Blogging on The Brightside

"I think I can. I think I can. I think I can." -The Little Engine That Could

“When you arise in the morning give thanks for the food and for the joy of living. If you see no reason for giving thanks, the fault lies only in yourself.”

Chief Tecumseh



In the morning, light pours into my bedroom.  It’s kind of a pain to fall asleep with the blinds open and the curtains pulled back, but it’s worth it to be greeted by light.  Then, for me, it’s baked oatmeal and one shot of espresso.  I’m not a morning person, and I probably haven’t had a single thought about anything worth remembering until I’ve begun to absorb some caffeine.  A quick aside- I’ve never understood why people don’t drink more espresso, is it the whip cream thing?  And then, a clean shave.  I (almost) always use a sharp razor, not a Gillette, and have replaced that blue goop with fluffy and fragrant lavender shave soap applied by a badger hair shave brush.

I’m sharing my routine with you, because I’ve found that from the first ray of sunshine to the first bite of oatmeal, the last sip of espresso to the last bit of shave soap, I tend to concentrate on how lucky I am to enjoy these little luxuries.  They are simple joys.  When you appreciate your situation first thing in the morning, you start the day off right.  And when you start the day off right, the rest of the day tends to follow suit.

If you’re a snooze button 12 times, rush out of bed and into the car to sit in traffic on the way to the job you dread kind of person, consider what you give up each morning.  You’ve missed the chance to be gracious, to take a few minutes to yourself to think about your day, to think about what you can do for someone else today.  By the time you’re expressing you’re road rage, you’ve given up the chance to work out that day or your opportunity to reflect in your journal.  Approaching the beginning of your day differently might change your outlook on school or work, especially if you’ve taken a few minutes to give thanks that you have gainful employment and think about how you can make a difference at work that day.  An improved outlook is often the key to improved performance.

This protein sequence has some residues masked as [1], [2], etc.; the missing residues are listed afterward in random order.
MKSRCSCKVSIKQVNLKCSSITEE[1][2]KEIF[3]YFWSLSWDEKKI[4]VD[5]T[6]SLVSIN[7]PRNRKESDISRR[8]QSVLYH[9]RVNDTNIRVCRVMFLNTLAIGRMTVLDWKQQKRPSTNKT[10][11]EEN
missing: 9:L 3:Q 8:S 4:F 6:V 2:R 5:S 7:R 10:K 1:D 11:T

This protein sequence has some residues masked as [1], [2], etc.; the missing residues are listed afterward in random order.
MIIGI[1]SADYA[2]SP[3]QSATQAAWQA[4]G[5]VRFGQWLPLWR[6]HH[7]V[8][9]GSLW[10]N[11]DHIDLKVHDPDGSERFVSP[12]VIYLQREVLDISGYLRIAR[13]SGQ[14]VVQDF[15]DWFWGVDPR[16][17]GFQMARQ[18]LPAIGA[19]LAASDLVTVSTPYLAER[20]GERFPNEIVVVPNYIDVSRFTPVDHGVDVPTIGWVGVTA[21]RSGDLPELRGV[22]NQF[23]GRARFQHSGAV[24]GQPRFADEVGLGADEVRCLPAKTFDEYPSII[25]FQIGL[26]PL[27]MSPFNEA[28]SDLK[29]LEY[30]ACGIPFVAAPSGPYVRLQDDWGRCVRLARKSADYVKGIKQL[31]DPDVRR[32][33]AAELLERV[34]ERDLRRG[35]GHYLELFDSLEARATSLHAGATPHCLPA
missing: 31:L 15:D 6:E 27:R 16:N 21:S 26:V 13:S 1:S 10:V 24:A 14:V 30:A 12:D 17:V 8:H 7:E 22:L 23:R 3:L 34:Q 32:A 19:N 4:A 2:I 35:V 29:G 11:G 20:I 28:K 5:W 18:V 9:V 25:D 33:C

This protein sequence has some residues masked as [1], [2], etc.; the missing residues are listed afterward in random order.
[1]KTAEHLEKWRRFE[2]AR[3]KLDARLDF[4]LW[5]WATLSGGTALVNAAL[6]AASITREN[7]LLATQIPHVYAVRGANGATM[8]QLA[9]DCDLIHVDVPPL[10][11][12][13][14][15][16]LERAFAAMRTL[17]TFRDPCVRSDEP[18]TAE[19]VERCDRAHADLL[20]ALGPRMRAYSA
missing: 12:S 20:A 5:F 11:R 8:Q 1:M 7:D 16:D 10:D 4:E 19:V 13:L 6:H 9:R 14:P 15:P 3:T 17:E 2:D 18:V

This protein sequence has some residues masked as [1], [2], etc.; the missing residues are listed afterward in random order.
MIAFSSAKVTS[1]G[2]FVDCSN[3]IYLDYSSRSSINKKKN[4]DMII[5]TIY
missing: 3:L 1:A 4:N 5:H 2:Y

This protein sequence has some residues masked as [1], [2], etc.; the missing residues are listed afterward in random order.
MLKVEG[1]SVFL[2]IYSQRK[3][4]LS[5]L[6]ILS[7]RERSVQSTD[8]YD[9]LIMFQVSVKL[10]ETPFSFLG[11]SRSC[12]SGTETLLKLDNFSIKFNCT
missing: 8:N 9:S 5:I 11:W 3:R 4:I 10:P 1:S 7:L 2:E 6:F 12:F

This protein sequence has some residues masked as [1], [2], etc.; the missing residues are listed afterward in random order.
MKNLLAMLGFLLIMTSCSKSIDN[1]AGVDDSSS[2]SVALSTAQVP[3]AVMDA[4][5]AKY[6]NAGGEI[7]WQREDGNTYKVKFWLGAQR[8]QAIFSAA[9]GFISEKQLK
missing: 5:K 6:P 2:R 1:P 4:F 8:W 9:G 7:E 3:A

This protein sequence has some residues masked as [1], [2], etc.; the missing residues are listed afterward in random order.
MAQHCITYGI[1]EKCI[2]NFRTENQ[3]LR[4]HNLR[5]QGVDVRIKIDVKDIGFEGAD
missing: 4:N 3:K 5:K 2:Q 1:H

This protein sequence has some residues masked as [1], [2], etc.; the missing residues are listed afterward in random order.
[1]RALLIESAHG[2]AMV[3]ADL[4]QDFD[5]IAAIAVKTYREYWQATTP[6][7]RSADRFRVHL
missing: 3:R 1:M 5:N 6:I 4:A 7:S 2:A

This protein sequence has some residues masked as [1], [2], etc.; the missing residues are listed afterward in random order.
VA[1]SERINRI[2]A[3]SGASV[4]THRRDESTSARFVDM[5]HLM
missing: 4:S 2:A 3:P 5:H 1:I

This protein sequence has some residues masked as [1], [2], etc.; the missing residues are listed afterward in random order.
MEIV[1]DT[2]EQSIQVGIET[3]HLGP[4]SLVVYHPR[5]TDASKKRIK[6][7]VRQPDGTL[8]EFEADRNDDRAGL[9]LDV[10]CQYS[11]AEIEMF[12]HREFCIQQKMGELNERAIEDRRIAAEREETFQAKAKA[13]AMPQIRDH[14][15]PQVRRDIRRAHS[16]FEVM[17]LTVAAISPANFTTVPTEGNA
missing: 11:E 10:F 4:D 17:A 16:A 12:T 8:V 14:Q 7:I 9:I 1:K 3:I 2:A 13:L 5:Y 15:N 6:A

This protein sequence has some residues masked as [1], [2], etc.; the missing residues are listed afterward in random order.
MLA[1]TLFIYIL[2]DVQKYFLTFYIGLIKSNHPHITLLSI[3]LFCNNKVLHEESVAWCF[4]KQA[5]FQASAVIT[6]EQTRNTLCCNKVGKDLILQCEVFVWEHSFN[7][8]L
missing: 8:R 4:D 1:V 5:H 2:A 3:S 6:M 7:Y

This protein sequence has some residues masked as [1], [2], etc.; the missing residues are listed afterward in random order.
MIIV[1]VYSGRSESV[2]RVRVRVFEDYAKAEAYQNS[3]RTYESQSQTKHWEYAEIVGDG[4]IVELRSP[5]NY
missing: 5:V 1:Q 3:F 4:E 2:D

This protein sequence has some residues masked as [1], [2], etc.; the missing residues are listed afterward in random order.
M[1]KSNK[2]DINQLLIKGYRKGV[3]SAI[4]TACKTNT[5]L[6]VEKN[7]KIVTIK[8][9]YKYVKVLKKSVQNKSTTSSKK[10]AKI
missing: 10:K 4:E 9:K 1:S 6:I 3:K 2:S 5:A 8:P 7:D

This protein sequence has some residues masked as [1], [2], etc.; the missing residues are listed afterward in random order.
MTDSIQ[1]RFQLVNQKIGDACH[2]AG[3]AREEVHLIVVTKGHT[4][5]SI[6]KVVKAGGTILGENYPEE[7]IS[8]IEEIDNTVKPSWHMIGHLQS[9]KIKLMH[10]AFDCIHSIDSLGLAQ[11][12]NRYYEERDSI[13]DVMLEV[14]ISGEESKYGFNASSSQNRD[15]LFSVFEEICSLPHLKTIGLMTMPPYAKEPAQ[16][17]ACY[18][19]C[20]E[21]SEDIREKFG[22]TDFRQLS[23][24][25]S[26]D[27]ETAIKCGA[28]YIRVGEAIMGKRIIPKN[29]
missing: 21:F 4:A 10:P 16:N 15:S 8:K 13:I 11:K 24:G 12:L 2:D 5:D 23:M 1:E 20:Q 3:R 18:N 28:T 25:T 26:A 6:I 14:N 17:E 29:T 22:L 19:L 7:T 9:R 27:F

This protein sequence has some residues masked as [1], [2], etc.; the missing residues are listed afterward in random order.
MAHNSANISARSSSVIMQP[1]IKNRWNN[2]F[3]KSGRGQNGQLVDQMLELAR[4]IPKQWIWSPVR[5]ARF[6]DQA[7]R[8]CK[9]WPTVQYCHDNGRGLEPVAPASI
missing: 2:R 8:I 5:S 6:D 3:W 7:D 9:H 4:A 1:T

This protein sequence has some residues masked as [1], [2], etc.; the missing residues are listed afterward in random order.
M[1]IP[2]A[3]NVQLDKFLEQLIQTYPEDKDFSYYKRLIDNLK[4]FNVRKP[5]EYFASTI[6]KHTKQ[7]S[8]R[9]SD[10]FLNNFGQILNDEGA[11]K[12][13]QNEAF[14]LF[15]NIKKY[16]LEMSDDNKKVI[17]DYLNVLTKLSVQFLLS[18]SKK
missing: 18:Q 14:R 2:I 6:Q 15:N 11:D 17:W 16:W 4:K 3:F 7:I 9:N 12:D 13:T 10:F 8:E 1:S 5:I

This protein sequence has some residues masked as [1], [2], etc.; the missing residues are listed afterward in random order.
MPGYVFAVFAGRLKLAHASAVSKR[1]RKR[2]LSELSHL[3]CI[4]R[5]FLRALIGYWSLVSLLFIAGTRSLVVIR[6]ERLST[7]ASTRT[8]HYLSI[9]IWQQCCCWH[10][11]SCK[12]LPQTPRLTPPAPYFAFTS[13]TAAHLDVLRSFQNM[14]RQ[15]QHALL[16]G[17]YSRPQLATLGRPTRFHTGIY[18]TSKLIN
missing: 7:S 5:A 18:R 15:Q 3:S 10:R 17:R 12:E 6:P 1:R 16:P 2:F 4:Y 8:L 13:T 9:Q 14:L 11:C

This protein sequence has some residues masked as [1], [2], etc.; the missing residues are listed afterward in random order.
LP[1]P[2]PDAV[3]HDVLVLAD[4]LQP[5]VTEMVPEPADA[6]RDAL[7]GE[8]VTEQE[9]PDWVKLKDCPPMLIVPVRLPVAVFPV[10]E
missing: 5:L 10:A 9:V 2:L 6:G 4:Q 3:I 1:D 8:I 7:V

So much of this blog is about having a positive and gracious attitude.  The reason is simple- life is better that way.  The time to establish that attitude is first thing in the morning.

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“I’d like to think the best of me is still hiding up my sleeve.”

–John Mayer

The best is yet to come because the past is just for learning from.


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“If you lose today, win tomorrow. In this never-ending spirit of challenge is the heart of a victor.”

-Daisaku Ikeda



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“Today I will do what others won’t, so tomorrow I can accomplish what others can’t.”

Jerry Rice

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Learn from yesterday, live for today, hope for tomorrow. The important thing is not to stop questioning.

Albert Einstein

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“… tomorrow will be more hopeful than this awful piece of time we call today.”

Katniss Everdeen, The Hunger Games

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“Finish each day and be done…”

“Finish each day and be done with it.  You have done what you could.  Some blunders and absurdities have crept in, forget them as soon as you can.  Tomorrow is a new day, you shall begin it serenely and with too high a spirit to be encumbered with your old nonsense.” -r. w. emerson

Some days are just one of those days.  You know what I mean:

those days where you finish a paper but forget to save it, and the power blinks.

those days when you studied all the wrong ways for an exam, and you have another exam tomorrow (and another one the next day).

those days when you end up printing documents for your boss for 14 straight hours, because your boss screwed up.

those days when  you set your alarm for pm instead of am and you catch every red light on the way to work.

 those days when you wake up to a parking ticket and the line at Starbucks is around the corner, so you’re stuck with bad drip coffee at work.

You know, one of those days.

In the 1800’s, Emerson could finish his day and relax.  He could pour himself a glass of aged scotch, puff on his fine cigars, and scribe a new page of brilliance into his journal (probably by candle light and in a funny Boston accent).  The pace of life was slower in his time, and I imagine if he were around now, his philosophy would be more like that of Rhianna: “Cheers to the freakin’ weekend.”

I think Emerson is a little too optimistic when he asks us to put these days behind us, to start each new day with “too high a spirit to be encumbered with your old nonsense.”  From day to day, that might be too much to ask.  In fact, I think that kind of nonsense accumulates throughout the week, especially for young adults who work and study late into the night, and eventually it becomes one those weeks  Still, take some combination of advice from Emerson and Rhianna.  Make time for yourself to enjoy the sunshine this weekend. Rejuvenate your spirit so that  by Monday you can start the new week with too high a spirit to be encumbered with your old nonsense.  It’s the freakin’ weekend baby.


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